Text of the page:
A seeker-sensitive movement—I’ve often told the people in my church that I will never tone down the activity of the Holy Spirit out of respect of those less hungry. We need burning churches that result in people falling to their faces and crying “Holy!” when they walk through the door. It’s arrogance to presume that our human strategies are more potent than the supernatural capabilities of the Holy Spirit. When people are in desperate need they don’t look for Clark Kent, they are don’t want someone who looks just like them to come to their rescue. They need to experience the superpowers of the Burning Holy Spirit.
A lack of intercession—Evan Roberts declared that revival hinges on our obedience to pray and wait. The call in Detroit is for 1000 intercessors to gather together in the same place every Friday night as we release fire and cover this great mission. If we don’t respond, we probably don’t want the consuming fire of revival to come. We won’t be prepared for such a fearful burning.
Fear of loss—A key reason pastors don’t advance their churches into the experiential realm of encounter with God is that the risk of losing people, money and their reputation is high. It’s clear that a instituting a marginalized church culture is a much less risky option to develop a growing church in America. However, it’s also clear that such a culture is void of power and miracles. The world isn’t looking for another man-made system to join. In fact, the world does a much better job of building humanistic kingdoms than the church does. We’ll only see revival when we have the guts to call people into the wilderness of extreme encounter where the Fire and the Cloud leads them into a supercharged adventure. Pastors, let’s be willing to lose people, lose our salaries, lose our reputations, to allow our local churches to close if necessary—for the sake of the advance of the regional, city church! Such a disposition will result in a greater grace on both the local and regional levels.
Unbelief—Evan Roberts reveals one of the elements of revival is simply to believe God’s promises. It’s stunning how little the church believes in the supernatural. Healing, freedom, power and abundant life are tragically rare. Its no wonder that people are avoiding the church today. We are a people who are living on the wrong side of the Ascension. In Acts 1, the disciples were waiting for Jesus to snap his fingers and work more wonders. They wanted him to establish his Kingdom. But Jesus gave them clear instructions that would shock them to their core. They weren’t to wait and hope for something to happen (hope deferred makes the heart sick)—they were to do it themselves! They transitioned from disciples on one side of the Ascension to apostles on the other. Now, they, as ‘sent ones’, were to believe and act. They were to be the answer to people’s impossible situations. They waited for the necessary power to change the world, and when they received the Holy Spirit, they went everywhere in fiery belief healing, delivering and preaching the Kingdom.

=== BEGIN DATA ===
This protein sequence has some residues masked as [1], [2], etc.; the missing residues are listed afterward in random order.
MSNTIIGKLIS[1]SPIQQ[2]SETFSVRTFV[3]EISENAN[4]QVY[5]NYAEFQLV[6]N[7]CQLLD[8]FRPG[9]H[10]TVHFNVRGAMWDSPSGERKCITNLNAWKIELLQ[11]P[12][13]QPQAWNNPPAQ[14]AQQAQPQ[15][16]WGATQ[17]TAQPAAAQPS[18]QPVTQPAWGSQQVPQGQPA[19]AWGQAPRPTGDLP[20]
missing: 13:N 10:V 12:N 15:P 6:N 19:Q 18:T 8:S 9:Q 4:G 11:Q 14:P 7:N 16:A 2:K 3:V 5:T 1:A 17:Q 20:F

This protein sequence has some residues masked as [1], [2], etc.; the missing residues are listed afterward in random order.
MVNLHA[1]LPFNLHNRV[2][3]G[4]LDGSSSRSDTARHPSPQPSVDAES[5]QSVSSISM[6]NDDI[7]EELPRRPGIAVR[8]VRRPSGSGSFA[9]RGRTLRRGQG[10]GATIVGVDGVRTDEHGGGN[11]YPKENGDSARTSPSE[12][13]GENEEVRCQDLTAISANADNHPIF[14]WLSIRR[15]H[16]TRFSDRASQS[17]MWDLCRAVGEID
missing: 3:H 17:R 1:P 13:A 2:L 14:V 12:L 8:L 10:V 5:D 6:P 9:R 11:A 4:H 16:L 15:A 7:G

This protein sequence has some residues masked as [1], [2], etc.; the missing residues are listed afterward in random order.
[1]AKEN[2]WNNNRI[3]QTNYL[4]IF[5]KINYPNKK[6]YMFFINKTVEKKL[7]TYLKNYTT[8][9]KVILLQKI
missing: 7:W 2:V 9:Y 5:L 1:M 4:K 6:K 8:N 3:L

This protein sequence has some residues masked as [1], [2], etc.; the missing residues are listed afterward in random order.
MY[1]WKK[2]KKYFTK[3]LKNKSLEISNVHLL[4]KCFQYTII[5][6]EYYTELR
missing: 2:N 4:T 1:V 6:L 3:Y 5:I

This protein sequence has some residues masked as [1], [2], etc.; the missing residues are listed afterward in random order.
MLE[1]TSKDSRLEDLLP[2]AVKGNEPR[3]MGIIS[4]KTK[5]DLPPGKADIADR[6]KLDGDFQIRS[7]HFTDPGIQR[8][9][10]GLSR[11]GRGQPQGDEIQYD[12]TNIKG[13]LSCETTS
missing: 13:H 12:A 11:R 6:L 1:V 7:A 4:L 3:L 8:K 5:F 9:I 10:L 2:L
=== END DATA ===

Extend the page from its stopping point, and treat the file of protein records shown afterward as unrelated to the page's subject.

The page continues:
Seeking an enhanced life—People generally want God to make their current lives better. They want an enhancement, an upgrade. However, the demands of revival include the willingness to embrace a fire that won’t warm your flesh—it will consume your flesh. Evan Roberts called for people to gather—but not all people—only those who were willing to make a total surrender. Revival doesn’t enhance lives, it crushes them. If we attempt to advance with a semi-surrendered people, the fire simply will not fall.
A lack of immediate response—This is one reason why church schedules must be flexible. It’s also a reason why daily meetings are critical. When prophetic instruction is received, the entire region must know about it right away, and the people must respond. In Joshua 3, the instructions were clear, and everybody responded in unison. There’s no way to fulfill this mighty mission if we are only together one day a week (actually 2 hours a week!). There’s way too much work to be done! As an example, Mike Bickle recently called an urgent meeting. Most of the departments at IHOP in Kansas City were immediately closed and the people all gathered together to receive an urgent prophetic message. In Detroit, we must promote extreme alertness and flexibility so we can respond moment by moment to the demands of regional revival. If we are mostly focused on our local, personal ventures, we’ll stay disconnected from the greater, regional mission. The response won’t be what is necessary and revival will most likely never come.